Because of worries about flooding, the border wall is often built as much as a mile north of the Rio Grande, leaving thousands of isolated acres between the water and the wall.
(Image credit: Verónica G. Cárdenas for NPR)
NPR's Rachel Martin talks to New York Times technology reporter Taylor Lorenz about Michael Bloomberg presidential team's use of memes, and Internet culture as part of its campaign strategy.
Chinese health officials have revealed for the first time the number of frontline workers who have been infected by the novel coronavirus. Zeng Yixin, vice minister of China's National Health Commission, told reporters Friday that 1,716 medical workers have tested positive for the newly discovered virus, known officially as COVID-19, and six of them have died. Most of the workers were in Hubei, the province at the center of the outbreak since the first coronavirus cases emerged in its capital, Wuhan, back in December.
Data produced by Gemius/PBI for Wirtualne Media shows that it had 4,787,163 real users in January, down from 5,306,302 a month earlier.
Its open figure was 71,208,241 (78,858,916) and hours watched 952,040.7 (1.079,017.8), while reach fell from 19.17% to 17.05%.
Netflix’s success at the end of 2019 was largely down to the premier of The Witcher.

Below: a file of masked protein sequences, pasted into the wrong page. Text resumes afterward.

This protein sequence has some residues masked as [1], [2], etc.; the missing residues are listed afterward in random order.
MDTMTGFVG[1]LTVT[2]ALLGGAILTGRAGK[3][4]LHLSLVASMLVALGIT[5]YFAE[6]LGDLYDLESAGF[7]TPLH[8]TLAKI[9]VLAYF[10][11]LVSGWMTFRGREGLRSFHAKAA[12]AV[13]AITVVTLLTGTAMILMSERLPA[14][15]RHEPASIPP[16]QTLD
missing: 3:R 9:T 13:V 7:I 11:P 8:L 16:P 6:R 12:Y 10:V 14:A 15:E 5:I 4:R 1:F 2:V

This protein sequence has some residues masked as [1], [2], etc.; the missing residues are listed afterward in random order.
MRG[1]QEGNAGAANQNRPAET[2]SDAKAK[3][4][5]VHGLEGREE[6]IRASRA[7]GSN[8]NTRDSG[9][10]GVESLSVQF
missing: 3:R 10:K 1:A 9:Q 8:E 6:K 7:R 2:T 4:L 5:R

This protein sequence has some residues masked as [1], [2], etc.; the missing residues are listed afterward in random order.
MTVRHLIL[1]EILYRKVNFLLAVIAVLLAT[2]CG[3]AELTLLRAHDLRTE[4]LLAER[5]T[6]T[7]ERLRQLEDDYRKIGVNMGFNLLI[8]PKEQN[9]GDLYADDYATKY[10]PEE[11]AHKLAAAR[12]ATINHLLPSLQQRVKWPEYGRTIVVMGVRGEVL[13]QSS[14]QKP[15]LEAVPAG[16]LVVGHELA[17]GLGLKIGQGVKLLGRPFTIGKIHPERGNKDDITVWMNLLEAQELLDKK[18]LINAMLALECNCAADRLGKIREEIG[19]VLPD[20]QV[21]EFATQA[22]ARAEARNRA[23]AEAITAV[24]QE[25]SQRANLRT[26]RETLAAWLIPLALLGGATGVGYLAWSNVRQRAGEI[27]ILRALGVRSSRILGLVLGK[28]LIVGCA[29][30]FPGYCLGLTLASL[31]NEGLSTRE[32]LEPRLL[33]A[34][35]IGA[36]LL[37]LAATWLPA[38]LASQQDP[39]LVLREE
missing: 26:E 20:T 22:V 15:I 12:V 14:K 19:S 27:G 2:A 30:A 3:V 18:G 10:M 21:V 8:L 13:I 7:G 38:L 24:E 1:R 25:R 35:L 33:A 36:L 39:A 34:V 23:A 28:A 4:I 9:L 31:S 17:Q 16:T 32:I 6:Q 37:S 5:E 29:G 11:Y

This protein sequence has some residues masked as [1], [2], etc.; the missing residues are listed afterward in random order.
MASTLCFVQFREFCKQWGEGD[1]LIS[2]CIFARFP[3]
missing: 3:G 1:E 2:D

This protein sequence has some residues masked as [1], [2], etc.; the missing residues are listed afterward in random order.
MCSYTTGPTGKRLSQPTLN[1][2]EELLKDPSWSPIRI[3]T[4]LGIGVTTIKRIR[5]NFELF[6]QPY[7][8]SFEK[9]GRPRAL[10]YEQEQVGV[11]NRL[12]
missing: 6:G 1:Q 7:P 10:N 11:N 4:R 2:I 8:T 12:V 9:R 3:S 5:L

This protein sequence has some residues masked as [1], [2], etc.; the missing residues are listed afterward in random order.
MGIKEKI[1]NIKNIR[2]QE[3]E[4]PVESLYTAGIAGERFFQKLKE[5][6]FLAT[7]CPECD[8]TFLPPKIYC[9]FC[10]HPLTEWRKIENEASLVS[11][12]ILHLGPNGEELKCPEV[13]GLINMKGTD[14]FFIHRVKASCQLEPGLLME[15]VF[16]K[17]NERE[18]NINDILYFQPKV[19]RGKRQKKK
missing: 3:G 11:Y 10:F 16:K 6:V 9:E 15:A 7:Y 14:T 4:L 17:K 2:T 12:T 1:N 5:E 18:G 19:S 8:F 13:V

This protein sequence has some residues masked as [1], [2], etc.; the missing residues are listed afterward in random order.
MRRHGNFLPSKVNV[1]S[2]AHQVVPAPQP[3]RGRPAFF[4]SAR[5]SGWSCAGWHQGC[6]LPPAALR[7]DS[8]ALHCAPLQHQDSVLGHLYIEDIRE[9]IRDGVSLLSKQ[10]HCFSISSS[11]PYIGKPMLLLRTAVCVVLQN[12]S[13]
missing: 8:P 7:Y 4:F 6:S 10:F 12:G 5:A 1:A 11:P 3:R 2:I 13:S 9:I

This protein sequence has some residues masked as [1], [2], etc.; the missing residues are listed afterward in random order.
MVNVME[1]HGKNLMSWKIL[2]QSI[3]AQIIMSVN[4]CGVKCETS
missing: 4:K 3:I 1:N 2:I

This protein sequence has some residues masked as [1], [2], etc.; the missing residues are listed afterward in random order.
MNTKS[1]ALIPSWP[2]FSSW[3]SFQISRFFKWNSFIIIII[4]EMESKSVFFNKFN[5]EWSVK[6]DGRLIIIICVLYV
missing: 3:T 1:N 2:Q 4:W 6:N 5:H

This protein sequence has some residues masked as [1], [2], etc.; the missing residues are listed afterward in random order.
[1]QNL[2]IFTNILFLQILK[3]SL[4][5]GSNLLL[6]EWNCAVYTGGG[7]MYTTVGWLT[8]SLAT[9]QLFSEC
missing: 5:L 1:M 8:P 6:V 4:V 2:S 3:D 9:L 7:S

The biggest winners in the Polish VOD chart in January were Vod.pl and tvp.pl- VOD, which occupied second and third places after Netflix.
The results for January also show that Netflix remained the undisputed leader in mobile apps, with 2.47 million users, up 8,700 on a month earlier.
It was followed by HBO Go, Player and Ipla mobile.
Middle schoolers in Miami are writing poetry and persuasive essays about school safety policies for a student magazine they hope will convince Congress to pass laws to prevent mass shootings.
(Image credit: Jessica Bakeman /WLRN)
I was not prepared for the phone call from my father’s skilled nursing facility asking for permission to provide him contraceptives.
Something for the Weekend, Sir? Call me paranoid, call me suspicious, call me an ambulance [slaps thigh], but I'm not sure I'm seeing things in the way I'm supposed to.…
Bloomberg is skipping all of the early states and banking instead on proving his campaign's viability by doing well on Super Tuesday, when 14 states vote on March 3.
(Image credit: Gerald Herbert/AP)
Backed by a small string section, Stevenson performed three songs that sounded so gorgeous, an actual marriage proposal broke out shortly after her set ended.
(Image credit: Emily Bogle/NPR)